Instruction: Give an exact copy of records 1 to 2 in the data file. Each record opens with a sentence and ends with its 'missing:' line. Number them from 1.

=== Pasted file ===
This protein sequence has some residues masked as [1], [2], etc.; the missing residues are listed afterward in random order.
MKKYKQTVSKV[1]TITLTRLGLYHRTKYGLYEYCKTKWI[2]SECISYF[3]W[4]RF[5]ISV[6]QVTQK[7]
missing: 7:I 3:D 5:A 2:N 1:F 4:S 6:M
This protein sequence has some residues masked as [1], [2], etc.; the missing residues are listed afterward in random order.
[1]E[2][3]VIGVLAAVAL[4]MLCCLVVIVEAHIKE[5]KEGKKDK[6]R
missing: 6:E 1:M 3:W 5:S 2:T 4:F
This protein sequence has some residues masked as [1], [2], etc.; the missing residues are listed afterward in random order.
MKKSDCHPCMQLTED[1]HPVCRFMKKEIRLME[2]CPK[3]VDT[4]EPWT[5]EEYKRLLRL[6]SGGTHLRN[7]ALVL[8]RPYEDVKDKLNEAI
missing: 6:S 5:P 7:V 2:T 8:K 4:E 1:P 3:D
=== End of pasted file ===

This protein sequence has some residues masked as [1], [2], etc.; the missing residues are listed afterward in random order.
MKKYKQTVSKV[1]TITLTRLGLYHRTKYGLYEYCKTKWI[2]SECISYF[3]W[4]RF[5]ISV[6]QVTQK[7]
missing: 7:I 3:D 5:A 2:N 1:F 4:S 6:M
This protein sequence has some residues masked as [1], [2], etc.; the missing residues are listed afterward in random order.
[1]E[2][3]VIGVLAAVAL[4]MLCCLVVIVEAHIKE[5]KEGKKDK[6]R
missing: 6:E 1:M 3:W 5:S 2:T 4:F